Are there any musicians or sports legends in New York City that ‘Scrappin’ Jack Scarangella doesn’t know? One would be hard-pressed to find on. It really does appear that Jack knows virtually everyone. I’m exaggerating some, but he has a far-reaching reputation that goes way back to his early childhood. Simply put, Jack has a lot of friends. One of them is legendary bassist Harvey Brooks. He gave Jack the moniker ‘Scrappin Jack’ way back in the 1970s when they played together in The Fabulous Rhinestones.
"It is certainly clear that you were influenced by Buddy Rich” ~ Johnny Carson
Between hanging out with Buddy Rich, and practically everyone at Yankee Stadium including George Steinbrenner, Mickey Mantle, and Whitey Ford…Jack had, and still has quite the respected reputation in many circles of endeavor. How does one achieve such notoriety? Well, besides being an amazingly talented drummer…Jack is a super-nice guy. He has a congenial and outgoing personality which is, by most accounts, second to none. Jack has many friends because everyone enjoys being around him. Always smiling and happy, he exudes a friendly vibe that can fill a small room or a large concert hall.
Growing up in New York, Jack had a passion for both sports and drums. While eagerly saving up money for a snare drum and cymbal as a kid, he was also striking out hitters with his blazing fastball in Little League. One night after the game, a police officer let an eager Jack sneak into Memorial Stadium to hear Buddy Rich in concert.
“Buddy was the father figure I had so longed for… That moment changed my life forever”.
Similar dream-like encounters kept occurring. Whether by divine provenance, or just plain luck, Jack was meeting living legends: sitting with Leonard Bernstein while he conducted the recording of ‘The Mass’. Paul Terry, creator of Mighty Mouse while taking art lessons on Sundays. Jack becoming close friends with New York Jets quarterback, Joe Namath. After Jets games, the players would just go over to Jack's house and play music for hours.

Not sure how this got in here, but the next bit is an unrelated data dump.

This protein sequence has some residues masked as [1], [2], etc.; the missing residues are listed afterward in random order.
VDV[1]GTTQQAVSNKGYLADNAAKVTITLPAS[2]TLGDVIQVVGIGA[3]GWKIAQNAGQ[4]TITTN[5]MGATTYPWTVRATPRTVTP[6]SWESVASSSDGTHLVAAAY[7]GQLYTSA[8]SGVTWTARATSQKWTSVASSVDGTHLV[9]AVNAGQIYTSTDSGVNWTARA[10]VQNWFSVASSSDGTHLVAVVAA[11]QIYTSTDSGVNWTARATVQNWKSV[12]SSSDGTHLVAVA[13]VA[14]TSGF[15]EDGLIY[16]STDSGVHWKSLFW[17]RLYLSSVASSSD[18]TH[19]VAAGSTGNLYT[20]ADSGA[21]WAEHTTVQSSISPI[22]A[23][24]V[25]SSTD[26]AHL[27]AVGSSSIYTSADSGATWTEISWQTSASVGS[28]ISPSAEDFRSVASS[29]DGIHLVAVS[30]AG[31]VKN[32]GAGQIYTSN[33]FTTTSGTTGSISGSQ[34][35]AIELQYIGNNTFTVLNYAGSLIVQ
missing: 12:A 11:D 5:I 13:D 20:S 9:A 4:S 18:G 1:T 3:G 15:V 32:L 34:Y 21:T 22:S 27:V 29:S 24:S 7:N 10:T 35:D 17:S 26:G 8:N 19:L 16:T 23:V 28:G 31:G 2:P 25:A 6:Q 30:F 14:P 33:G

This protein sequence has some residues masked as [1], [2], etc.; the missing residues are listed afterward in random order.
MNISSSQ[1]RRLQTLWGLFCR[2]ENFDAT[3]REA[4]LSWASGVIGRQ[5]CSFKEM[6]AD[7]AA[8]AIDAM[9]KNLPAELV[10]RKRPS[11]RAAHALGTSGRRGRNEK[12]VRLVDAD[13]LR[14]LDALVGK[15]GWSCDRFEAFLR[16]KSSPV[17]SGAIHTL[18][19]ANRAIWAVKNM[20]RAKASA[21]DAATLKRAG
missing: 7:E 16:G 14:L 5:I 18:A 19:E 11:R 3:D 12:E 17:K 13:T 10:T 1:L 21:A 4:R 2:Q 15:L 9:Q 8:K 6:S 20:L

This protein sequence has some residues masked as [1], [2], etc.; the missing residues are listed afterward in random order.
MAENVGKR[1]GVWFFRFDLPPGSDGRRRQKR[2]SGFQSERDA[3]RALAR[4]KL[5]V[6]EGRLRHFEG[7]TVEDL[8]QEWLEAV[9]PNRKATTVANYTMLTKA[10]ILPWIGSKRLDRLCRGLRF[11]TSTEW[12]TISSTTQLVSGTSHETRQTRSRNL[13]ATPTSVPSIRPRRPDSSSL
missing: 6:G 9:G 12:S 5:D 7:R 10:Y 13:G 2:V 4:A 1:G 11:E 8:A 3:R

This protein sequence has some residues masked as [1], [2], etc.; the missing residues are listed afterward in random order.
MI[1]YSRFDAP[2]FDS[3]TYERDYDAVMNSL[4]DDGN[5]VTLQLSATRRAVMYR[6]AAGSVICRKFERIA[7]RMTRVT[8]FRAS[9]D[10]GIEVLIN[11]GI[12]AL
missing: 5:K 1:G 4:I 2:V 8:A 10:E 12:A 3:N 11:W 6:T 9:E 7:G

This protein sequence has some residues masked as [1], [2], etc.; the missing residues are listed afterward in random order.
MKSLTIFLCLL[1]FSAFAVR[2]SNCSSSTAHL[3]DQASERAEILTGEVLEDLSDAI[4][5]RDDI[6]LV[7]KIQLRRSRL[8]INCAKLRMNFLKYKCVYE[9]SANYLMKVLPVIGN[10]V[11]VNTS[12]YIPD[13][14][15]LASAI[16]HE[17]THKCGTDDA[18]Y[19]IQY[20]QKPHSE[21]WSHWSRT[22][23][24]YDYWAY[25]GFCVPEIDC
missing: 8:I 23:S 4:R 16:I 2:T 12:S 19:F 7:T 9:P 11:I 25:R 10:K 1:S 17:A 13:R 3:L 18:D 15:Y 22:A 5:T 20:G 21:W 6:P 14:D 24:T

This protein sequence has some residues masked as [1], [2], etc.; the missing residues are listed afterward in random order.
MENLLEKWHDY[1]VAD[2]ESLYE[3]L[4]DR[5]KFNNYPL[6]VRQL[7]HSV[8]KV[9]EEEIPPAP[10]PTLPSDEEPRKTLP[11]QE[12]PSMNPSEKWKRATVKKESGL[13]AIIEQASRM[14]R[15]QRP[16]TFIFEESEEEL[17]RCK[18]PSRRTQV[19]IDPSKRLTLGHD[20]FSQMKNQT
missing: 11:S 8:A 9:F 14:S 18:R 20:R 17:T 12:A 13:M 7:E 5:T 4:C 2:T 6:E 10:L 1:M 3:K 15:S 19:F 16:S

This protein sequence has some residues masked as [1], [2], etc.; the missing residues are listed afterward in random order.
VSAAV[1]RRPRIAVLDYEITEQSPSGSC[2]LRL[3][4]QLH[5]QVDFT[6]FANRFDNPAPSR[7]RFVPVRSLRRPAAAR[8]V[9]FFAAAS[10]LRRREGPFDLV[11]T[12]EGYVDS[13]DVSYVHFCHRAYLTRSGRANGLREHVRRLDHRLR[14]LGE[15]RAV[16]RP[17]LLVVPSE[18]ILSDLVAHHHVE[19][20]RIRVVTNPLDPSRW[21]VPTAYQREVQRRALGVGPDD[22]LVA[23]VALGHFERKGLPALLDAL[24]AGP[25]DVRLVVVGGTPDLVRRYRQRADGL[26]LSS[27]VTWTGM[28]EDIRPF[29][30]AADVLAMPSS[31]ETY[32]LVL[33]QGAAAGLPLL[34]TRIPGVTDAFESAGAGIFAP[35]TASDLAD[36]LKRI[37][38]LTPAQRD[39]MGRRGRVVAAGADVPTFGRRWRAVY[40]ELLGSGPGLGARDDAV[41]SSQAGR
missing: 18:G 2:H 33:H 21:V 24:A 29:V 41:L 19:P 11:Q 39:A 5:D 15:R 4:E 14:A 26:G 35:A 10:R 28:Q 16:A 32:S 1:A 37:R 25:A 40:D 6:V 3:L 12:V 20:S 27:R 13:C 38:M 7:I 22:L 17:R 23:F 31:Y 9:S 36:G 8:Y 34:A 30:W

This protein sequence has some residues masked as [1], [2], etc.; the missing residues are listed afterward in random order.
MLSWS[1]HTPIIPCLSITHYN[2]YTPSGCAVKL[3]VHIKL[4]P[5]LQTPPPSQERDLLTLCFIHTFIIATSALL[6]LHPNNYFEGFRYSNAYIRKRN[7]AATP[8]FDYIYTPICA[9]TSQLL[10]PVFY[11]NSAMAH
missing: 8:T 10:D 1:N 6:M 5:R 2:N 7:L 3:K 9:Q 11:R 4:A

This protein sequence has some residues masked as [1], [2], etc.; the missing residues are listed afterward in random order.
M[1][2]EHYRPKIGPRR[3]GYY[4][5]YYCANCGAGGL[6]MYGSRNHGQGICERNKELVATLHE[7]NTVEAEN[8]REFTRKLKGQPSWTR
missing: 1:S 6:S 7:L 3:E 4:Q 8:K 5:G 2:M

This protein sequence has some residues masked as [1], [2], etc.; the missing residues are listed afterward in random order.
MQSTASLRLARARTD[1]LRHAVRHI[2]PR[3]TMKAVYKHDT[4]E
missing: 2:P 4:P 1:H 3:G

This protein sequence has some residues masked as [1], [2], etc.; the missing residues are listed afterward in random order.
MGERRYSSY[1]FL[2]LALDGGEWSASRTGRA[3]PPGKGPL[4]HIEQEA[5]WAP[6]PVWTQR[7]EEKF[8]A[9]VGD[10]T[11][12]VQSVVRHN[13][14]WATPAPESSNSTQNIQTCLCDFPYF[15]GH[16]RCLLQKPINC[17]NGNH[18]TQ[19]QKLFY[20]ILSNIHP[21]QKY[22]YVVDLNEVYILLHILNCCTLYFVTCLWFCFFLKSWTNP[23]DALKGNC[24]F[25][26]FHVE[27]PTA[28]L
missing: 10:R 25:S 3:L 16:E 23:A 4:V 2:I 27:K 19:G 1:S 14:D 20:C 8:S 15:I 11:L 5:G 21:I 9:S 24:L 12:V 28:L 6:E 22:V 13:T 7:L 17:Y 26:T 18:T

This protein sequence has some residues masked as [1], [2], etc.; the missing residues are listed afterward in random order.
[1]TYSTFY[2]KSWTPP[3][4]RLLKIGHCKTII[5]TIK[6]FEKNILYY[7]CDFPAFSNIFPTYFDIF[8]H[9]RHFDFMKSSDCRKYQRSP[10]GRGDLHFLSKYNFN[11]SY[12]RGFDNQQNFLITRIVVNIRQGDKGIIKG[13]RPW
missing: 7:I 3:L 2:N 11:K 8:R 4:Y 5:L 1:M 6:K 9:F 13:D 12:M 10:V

Jack has an incredible resume. Hanging out at The Rascals’ Felix Cavaliere’s house while still in high school and, soon afterward, gigging and recording with Felix. They have worked on numerous projects together over the years, and are still friends to this day. In 1975, Jack was playing with The Fabulous Rhinestones releasing their now legendary album on 20th Century Records. Jack locked in tightly with bass player Harvey Brooks… A classic example of how a drummer and bassist should groove powerfully, yet effortlessly.
As time progressed Jack was working with a number of A-List musicians, recording with Richie Havens, Treasure, Aztec Two-Step, and Lance Larson. Jack also has two self-titled CDs - ‘The Hero In Us All’, and ‘Sacred Angel’.
On Jack’s drumming over the years the accolades kept rolling in… Close friend Buddy Rich called him ‘the best’. James Cotton referred to him as “Funky Foot’ while Muddy Waters called him a ‘great, great drummer’. Bob Cato said: Jack was “the drummer of drummers’. Chuck Berry gave him a drum solo during Johnny B. Goode
He was also hanging with Buddy Guy, Junior Wells, and Lonnie Brooks. Miles Davis sat Jack down at the piano to play him a song. He played ‘Pinball Wizard’ with Pete Townsend’, and ‘Time Has Come Today’ with the Chambers Brothers, and gigs with Matt "Guitar" Murphy. Touring with Blood, Sweat and Tears and David Clayton Thomas, The Band, and Paul Butterfield. Recording sessions with Felix Cavaliere, James Greene, Laura Nyro, Cissy Houston, Luther Vandross, Joe Farrell, and Leslie West.
Buddy Rich told Johnny Carson on the Tonight Show, "Jack will do what I do." All the while always coming back to a place he called home…Playing his drums in ‘The House That Ruth Built’, with his friends throughout his life, ‘The New York Yankees’. Jack was let into the inner sanctum of the stadium through his friendships with Jim "Catfish" Hunter, Thurman Munson, Bobby Bonds, Roy White, Billy Martin, Willie Randolph, Joe DiMaggio, and would play drums before games with his friend Ron Guidry. "The Drum Room" became a place where many of the great Yankees and visiting players would gather, listening to Ron and Jack drum and play music. Phil Rizzuto mentioned this story more than once during his broadcasts.
In 2005, Jack asked many of his friends in both sports and music to participate in his CD project. 'The Hero In Us All' would become drummer Jack Scarangella's personal tribute to all who inspired him.